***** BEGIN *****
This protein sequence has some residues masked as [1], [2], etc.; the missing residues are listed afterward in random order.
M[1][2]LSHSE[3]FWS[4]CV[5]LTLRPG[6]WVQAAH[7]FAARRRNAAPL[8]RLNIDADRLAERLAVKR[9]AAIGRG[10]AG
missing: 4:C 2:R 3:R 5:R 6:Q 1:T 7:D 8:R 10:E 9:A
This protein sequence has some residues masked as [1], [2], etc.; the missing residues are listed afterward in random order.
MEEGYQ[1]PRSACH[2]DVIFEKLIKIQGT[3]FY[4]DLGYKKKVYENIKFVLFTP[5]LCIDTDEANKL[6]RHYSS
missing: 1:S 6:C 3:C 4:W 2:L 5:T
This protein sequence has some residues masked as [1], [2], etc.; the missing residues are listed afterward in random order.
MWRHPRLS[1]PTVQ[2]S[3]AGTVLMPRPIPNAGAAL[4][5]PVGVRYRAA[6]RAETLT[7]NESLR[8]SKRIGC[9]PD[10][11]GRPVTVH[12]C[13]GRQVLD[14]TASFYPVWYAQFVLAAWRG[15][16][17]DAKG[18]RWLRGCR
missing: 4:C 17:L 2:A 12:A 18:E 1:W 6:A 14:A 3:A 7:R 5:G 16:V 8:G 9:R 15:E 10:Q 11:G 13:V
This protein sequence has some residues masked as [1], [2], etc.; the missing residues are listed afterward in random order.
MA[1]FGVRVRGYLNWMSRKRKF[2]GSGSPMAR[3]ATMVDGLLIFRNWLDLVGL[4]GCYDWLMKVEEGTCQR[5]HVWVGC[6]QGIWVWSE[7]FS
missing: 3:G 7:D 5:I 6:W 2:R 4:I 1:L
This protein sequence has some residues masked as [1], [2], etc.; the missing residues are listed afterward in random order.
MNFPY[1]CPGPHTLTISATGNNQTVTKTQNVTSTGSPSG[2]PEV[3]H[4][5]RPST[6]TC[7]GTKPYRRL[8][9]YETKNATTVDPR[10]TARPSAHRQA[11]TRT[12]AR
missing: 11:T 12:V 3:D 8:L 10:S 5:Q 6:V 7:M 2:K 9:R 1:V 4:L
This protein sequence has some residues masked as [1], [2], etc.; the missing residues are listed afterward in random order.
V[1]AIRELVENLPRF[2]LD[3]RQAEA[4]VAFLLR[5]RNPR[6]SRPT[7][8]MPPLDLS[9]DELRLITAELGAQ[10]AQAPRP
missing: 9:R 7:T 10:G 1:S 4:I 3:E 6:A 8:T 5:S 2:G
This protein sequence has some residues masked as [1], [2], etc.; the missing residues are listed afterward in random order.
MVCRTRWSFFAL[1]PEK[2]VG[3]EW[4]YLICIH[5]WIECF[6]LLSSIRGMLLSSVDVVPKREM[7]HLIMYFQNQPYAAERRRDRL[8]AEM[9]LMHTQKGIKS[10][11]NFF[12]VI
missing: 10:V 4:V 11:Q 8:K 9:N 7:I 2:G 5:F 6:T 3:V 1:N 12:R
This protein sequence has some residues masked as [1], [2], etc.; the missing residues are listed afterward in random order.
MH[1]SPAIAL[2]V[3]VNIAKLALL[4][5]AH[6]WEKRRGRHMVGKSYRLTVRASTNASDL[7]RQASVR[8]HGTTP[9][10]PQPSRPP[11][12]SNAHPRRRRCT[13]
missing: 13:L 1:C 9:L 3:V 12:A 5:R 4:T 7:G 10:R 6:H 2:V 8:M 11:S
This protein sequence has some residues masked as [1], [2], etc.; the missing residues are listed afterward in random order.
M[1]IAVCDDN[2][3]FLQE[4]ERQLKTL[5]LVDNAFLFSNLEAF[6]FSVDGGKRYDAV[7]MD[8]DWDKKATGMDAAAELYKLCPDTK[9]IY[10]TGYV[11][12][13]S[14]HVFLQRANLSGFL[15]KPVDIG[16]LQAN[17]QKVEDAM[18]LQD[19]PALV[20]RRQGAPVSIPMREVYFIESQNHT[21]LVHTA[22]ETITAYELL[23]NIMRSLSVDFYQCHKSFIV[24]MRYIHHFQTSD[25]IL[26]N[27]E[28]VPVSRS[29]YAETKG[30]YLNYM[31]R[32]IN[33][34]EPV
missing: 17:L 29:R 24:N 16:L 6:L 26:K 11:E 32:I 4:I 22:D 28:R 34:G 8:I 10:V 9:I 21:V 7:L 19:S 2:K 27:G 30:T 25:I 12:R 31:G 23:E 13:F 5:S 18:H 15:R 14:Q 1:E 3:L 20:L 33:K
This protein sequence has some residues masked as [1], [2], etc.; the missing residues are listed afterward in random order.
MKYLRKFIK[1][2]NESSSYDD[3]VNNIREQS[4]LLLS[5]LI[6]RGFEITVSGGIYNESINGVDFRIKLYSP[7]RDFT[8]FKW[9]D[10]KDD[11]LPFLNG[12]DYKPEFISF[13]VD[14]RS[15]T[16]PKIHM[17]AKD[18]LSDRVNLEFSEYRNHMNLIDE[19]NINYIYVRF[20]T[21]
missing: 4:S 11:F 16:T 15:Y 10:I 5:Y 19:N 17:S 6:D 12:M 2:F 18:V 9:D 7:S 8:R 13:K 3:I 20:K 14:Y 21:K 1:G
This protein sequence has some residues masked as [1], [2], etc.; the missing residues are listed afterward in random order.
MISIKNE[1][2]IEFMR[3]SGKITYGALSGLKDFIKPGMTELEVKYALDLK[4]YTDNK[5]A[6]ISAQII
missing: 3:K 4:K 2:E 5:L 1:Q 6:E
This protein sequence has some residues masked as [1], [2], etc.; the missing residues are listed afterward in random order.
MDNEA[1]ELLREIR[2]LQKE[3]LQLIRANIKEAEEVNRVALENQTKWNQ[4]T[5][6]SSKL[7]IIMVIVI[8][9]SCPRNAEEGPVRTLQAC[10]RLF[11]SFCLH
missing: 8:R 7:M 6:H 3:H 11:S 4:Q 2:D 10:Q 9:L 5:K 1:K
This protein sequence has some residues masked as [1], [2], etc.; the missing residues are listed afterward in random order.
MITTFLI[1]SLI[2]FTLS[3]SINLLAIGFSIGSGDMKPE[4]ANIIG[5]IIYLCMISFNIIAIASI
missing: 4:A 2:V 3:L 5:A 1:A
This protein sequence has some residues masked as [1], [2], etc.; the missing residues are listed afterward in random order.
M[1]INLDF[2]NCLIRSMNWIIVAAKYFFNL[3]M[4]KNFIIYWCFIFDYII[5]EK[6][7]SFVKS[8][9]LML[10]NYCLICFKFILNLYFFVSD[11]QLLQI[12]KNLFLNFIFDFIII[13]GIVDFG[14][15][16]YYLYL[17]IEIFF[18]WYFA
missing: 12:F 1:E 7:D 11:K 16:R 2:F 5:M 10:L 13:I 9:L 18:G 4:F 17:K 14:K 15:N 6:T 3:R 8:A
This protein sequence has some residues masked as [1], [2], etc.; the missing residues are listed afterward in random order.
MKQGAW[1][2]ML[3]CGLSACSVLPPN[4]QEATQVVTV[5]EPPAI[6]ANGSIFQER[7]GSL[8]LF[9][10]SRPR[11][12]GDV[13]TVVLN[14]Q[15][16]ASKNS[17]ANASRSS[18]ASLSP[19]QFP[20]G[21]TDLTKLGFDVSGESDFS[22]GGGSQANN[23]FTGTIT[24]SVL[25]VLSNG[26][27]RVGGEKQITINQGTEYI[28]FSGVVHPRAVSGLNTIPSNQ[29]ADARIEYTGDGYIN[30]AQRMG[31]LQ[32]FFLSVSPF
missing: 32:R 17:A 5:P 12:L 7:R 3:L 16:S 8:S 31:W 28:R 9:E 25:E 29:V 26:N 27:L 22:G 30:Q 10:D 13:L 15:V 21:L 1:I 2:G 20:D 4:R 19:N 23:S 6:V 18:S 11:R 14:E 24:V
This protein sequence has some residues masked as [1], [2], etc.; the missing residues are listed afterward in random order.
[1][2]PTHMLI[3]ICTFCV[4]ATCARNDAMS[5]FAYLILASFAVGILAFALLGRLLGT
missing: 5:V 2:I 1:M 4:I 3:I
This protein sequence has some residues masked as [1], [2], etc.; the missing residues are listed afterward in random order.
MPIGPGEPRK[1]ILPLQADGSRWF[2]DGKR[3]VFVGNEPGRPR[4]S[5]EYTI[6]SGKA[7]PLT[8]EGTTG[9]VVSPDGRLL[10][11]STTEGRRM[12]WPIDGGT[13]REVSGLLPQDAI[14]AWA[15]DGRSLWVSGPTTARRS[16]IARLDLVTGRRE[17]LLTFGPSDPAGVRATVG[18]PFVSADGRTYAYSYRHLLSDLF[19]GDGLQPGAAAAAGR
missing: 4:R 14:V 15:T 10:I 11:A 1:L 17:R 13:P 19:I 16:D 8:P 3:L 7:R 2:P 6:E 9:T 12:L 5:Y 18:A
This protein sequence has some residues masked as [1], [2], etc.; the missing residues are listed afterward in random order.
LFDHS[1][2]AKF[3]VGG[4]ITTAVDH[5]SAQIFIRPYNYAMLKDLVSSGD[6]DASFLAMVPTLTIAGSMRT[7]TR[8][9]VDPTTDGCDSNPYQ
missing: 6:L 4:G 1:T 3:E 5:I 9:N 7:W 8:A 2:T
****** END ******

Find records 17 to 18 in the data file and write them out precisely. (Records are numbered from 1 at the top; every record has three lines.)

This protein sequence has some residues masked as [1], [2], etc.; the missing residues are listed afterward in random order.
MPIGPGEPRK[1]ILPLQADGSRWF[2]DGKR[3]VFVGNEPGRPR[4]S[5]EYTI[6]SGKA[7]PLT[8]EGTTG[9]VVSPDGRLL[10][11]STTEGRRM[12]WPIDGGT[13]REVSGLLPQDAI[14]AWA[15]DGRSLWVSGPTTARRS[16]IARLDLVTGRRE[17]LLTFGPSDPAGVRATVG[18]PFVSADGRTYAYSYRHLLSDLF[19]GDGLQPGAAAAAGR
missing: 4:R 14:V 15:T 10:I 11:A 1:L 17:R 13:P 19:I 16:D 8:P 3:L 7:R 2:P 6:E 9:T 12:L 5:Y 18:A
This protein sequence has some residues masked as [1], [2], etc.; the missing residues are listed afterward in random order.
LFDHS[1][2]AKF[3]VGG[4]ITTAVDH[5]SAQIFIRPYNYAMLKDLVSSGD[6]DASFLAMVPTLTIAGSMRT[7]TR[8][9]VDPTTDGCDSNPYQ
missing: 6:L 4:G 1:T 3:E 5:I 9:N 7:W 8:A 2:T